Here is a link to the google doc of my book as it currently stands. OS/8 handler info
    I have not inserted many of the example handlers as I am still working on and testing them. Comments and criticism are welcome!
    Doug Ingraham
    2nd owner of Straight 8 SN1173
    5 other PDP-8's including an 8/i and a DECSet 8000
    SOL-20

  3. #143

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    Wasn't someone asking somewhere recently about 101 BASIC Computer Games?

    Since I had become aware of it and now it became feasible for me to do it reasonably, I have reconstructed
    DECUS-BASIC8-55. Which is to say, you can find the games here:
    http://svn.so-much-stuff.com/svn/tru...ecus/basic8-55
    You can also get there from http://so-much-stuff.com/pdp8/softwa...decus-basic8-1 by scrolling down a bit.

    Some of the source documents were mangled, so I had to do some repairs. Only zoop is completely reconstructed (from the OCR) though, so I think all or almost all of it is in good shape now. They came from OS/8 media, so I think they should run there.

    I used the manual to determine which were missing, so there are programs there not listed in the abstract. Mostly alternate versions -- salvo and salvo1, etc., where they seem to have lost the alternate from the abstract.

    Vince

  4. #144

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    Quote Originally Posted by vrs42 View Post
    The palbart suite comes with a script to fire up SIMH and extract the binary produced by PAL8, and it comes with "correct" binaries allegedly produced this way. I'm not sure all the binaries actually come from the script, as even in the "good" directory, some of those reference binaries are "off" in subtle ways that I wouldn't have expected from PAL8. Then there's another script to run palbart and see if they get the same answer, and if so, the case goes in the "good" directory, otherwise it goes in the "bad" directory.

    Vince
    I checked. I get identical binaries rerunning my scripts. I did find a couple listing were from edited version of the .pa file where the edits changed the listing but not the binary. Files updated. I wouldn't expect the problem to be simh. Could be what version of pal is used.

    http://www.pdp8online.com/ftp/software/palbart/

  5. #145

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    @DougIngram “For the Non-sys handler it is also called SDSK with four devices supported. SDA0, SDA1, SDB0 and SDB1. I have a version of serial disk that Charles Lasner massaged which allows for 8 entry points but I don't think anyone has ever tried it. To do so would require changes to the server. I started making changes but it was not an easy change to make on the existing code so I decided to write it over from scratch with 8 devices in mind.”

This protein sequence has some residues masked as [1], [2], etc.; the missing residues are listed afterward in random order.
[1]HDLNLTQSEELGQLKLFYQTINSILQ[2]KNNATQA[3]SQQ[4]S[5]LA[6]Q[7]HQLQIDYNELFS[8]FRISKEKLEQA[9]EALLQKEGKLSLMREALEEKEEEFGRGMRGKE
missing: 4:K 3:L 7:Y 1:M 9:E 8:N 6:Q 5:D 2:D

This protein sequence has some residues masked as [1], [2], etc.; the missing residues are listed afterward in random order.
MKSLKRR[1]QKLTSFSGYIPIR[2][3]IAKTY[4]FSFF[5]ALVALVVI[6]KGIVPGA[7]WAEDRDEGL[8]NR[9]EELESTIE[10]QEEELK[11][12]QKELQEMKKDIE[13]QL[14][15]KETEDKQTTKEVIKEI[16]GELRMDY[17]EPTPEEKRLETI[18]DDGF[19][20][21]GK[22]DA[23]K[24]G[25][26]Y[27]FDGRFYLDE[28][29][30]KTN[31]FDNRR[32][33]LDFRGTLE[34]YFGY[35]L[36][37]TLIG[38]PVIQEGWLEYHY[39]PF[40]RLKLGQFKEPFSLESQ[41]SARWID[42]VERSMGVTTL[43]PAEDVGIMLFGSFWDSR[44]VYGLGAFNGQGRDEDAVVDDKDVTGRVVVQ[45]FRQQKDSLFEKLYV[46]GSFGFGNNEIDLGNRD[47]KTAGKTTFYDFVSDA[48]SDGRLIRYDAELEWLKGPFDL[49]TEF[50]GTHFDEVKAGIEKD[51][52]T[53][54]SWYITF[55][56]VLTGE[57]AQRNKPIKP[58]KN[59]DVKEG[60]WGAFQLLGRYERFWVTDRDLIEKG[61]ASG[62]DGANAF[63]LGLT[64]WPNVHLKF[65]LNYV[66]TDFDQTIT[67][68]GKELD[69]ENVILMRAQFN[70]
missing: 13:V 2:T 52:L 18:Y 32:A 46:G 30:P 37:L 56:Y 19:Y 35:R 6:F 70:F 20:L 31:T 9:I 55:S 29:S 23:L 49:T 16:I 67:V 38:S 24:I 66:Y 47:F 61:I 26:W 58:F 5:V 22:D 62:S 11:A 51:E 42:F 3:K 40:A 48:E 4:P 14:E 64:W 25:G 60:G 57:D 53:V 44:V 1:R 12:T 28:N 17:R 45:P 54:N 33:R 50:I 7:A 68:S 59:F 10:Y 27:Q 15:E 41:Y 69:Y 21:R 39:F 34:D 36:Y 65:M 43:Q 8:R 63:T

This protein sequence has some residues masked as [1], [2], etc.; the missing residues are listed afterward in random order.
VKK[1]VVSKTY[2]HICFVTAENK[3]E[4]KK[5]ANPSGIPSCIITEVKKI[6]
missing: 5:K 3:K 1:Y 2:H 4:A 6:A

In fact I did the 8 entry point non-sys handler which Charles subsequently modified to run on a non-omnibus machine (which I tried to do by simply replacing the BSWs with rotates but it needed more expertise). More or less a hack of the standard DEC multiple-entry-servicing code. I also modded the sys handler to have 4 entries (equivalent to 2xRK05) which for most purposes minimises the number of handlers that need to be in memory simultaneously. The changes to the server side were minimal I thought - only really a matter of replicating the code which recognises which ID the handler has requested and associated file pointers. I use it as standard - works fine.
    Last edited by bobaboba; January 22nd, 2021 at 03:30 AM.

  6. #146
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    Rapid City, SD USA
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    Quote Originally Posted by bobaboba View Post
    @DougIngram “For the Non-sys handler it is also called SDSK with four devices supported. SDA0, SDA1, SDB0 and SDB1. I have a version of serial disk that Charles Lasner massaged which allows for 8 entry points but I don't think anyone has ever tried it. To do so would require changes to the server. I started making changes but it was not an easy change to make on the existing code so I decided to write it over from scratch with 8 devices in mind.”

    In fact I did the 8 entry point non-sys handler which Charles subsequently modified to run on a non-omnibus machine (which I tried to do by simply replacing the BSWs with rotates but it needed more expertise). More or less a hack of the standard DEC multiple-entry-servicing code. I also modded the sys handler to have 4 entries (equivalent to 2xRK05) which for most purposes minimises the number of handlers that need to be in memory simultaneously. The changes to the server side were minimal I thought - only really a matter of replicating the code which recognises which ID the handler has requested and associated file pointers. I use it as standard - works fine.